Vaccines have been so successful that we don’t see the diseases they prevent every day. As a result, they may not seem as scary as they used to. But, vaccine-preventable diseases still cause a lot of suffering and death worldwide. An infected person can travel to the United States, and we can travel anywhere in the world. There are still documented cases of vaccine-preventable diseases all over the world each year. By immunizing, we can make sure these diseases do not become everyday events again.
Chickenpox was one of the most common childhood diseases. Before the vaccine, there were about 4 million cases a year in the United States. The chickenpox virus usually causes mild illness with a fever and an itchy rash. It also can lead to severe skin infections, scars, and serious problems. About 1 child in 500 who gets chickenpox is hospitalized.
Diphtheria causes a thick covering in the back of the throat that makes it hard to breathe or swallow. About 1 in 10 people with diphtheria die from breathing problems, paralysis, or heart failure. Before the vaccine, about 150,000 people a year got diphtheria in the United States.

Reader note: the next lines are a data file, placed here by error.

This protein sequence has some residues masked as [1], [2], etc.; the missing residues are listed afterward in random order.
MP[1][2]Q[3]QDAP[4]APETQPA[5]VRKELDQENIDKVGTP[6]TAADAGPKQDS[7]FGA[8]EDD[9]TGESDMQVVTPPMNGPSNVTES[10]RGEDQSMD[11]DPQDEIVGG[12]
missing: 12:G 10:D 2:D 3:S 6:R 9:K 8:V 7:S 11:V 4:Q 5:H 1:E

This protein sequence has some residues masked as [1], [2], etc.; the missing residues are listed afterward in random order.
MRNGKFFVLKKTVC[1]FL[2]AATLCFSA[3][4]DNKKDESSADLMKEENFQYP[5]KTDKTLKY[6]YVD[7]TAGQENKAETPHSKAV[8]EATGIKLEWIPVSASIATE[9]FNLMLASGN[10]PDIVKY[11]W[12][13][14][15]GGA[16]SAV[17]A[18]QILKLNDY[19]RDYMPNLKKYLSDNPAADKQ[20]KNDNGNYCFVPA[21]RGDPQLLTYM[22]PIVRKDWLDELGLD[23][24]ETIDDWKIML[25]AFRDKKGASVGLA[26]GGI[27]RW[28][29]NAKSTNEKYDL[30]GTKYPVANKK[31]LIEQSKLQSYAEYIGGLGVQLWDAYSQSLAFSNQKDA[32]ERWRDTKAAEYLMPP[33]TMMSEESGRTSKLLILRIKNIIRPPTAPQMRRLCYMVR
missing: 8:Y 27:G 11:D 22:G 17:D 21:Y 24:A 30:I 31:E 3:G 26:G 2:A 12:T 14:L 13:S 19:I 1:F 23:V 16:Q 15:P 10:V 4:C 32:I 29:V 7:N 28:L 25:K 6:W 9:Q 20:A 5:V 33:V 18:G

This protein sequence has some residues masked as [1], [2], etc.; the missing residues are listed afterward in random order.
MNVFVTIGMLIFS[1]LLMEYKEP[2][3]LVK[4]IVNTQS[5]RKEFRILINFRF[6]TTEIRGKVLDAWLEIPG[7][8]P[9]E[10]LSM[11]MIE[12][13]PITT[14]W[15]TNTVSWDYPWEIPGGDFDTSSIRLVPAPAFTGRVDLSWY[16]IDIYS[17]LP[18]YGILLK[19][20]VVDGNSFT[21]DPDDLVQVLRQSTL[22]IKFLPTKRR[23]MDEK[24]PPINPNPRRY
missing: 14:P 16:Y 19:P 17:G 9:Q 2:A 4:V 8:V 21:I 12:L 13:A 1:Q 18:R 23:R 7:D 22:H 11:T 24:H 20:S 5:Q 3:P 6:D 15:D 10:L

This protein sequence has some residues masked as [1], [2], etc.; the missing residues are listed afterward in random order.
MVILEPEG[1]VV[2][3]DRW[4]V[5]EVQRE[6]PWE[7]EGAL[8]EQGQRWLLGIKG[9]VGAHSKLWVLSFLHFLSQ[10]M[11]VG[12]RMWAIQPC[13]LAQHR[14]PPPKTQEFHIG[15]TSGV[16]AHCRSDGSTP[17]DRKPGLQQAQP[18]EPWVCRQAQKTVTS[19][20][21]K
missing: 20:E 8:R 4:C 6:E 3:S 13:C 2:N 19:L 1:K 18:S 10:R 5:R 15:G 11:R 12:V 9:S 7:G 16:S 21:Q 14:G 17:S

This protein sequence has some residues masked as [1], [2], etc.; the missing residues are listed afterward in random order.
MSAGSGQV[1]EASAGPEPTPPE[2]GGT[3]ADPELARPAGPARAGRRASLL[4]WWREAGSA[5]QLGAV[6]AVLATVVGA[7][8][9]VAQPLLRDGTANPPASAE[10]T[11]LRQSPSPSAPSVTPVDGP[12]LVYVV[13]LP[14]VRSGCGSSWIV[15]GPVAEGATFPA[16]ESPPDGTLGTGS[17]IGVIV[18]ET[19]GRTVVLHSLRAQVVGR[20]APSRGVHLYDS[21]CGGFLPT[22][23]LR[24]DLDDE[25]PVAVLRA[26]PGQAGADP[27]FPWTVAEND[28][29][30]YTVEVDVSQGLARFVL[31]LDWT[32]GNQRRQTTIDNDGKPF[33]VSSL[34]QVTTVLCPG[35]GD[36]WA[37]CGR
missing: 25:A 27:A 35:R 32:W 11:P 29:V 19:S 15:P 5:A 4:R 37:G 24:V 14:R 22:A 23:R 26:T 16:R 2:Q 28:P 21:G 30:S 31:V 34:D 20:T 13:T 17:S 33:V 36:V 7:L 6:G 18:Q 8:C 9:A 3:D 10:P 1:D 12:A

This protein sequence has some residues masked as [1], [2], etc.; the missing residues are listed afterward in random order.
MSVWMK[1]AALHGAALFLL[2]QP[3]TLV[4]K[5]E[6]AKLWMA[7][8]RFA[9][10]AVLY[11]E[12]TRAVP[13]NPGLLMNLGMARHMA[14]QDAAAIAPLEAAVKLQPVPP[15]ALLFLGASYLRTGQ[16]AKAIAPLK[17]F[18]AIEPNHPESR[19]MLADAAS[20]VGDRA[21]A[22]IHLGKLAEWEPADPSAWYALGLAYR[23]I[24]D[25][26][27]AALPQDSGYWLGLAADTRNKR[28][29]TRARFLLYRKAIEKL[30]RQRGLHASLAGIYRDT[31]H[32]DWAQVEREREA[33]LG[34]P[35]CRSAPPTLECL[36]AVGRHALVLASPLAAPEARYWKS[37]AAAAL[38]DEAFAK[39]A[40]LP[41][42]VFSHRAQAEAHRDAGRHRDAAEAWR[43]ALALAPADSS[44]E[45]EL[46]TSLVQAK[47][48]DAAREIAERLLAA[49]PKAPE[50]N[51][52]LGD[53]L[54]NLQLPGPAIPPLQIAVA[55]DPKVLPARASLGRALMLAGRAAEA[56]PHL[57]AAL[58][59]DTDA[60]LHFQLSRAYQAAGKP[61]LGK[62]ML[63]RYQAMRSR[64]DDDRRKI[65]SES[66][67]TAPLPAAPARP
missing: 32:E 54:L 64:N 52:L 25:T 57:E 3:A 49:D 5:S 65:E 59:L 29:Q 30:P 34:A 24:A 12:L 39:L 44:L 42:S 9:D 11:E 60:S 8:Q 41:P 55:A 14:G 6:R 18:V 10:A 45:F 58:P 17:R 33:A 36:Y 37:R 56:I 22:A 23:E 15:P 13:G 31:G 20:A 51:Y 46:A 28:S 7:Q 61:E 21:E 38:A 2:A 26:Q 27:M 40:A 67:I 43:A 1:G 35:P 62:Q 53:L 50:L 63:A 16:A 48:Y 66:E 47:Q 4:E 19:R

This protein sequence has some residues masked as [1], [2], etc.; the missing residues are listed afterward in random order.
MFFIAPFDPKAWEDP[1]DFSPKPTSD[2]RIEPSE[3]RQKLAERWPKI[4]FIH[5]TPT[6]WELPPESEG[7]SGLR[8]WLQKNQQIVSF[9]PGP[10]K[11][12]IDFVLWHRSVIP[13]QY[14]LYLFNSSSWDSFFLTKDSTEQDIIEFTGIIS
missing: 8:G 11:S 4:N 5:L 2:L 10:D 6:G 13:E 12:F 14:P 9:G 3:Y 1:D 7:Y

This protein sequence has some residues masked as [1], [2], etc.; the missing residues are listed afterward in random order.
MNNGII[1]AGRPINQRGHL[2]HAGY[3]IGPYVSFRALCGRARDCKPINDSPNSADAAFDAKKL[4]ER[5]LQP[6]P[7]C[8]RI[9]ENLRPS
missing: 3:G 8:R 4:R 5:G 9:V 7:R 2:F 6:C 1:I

Hepatitis A is a serious liver disease that is usually spread by close personal contact or by eating contaminated food or water. Hepatitis A can cause mild, “flu-like” illness, jaundice, and severe stomach pains and diarrhea.
Hepatitis B is another serious liver disease that can cause short-term (acute) illness. Some people develop a long-term (chronic) illness that leads to liver damage, liver cancer, and death. Even though these people may not feel sick, they carry the virus and can infect other people. The virus is spread though contact with blood and other bodily fluids of an infected person. Pregnant women can infect their newborn.
Measles virus causes a rash, cough, runny nose, and fever. It can lead to ear infections, pneumonia, seizures, brain damage, and even death. Measles is so contagious that in 1962, the year before the vaccine, almost 500,000 cases of measles were reported in the United States.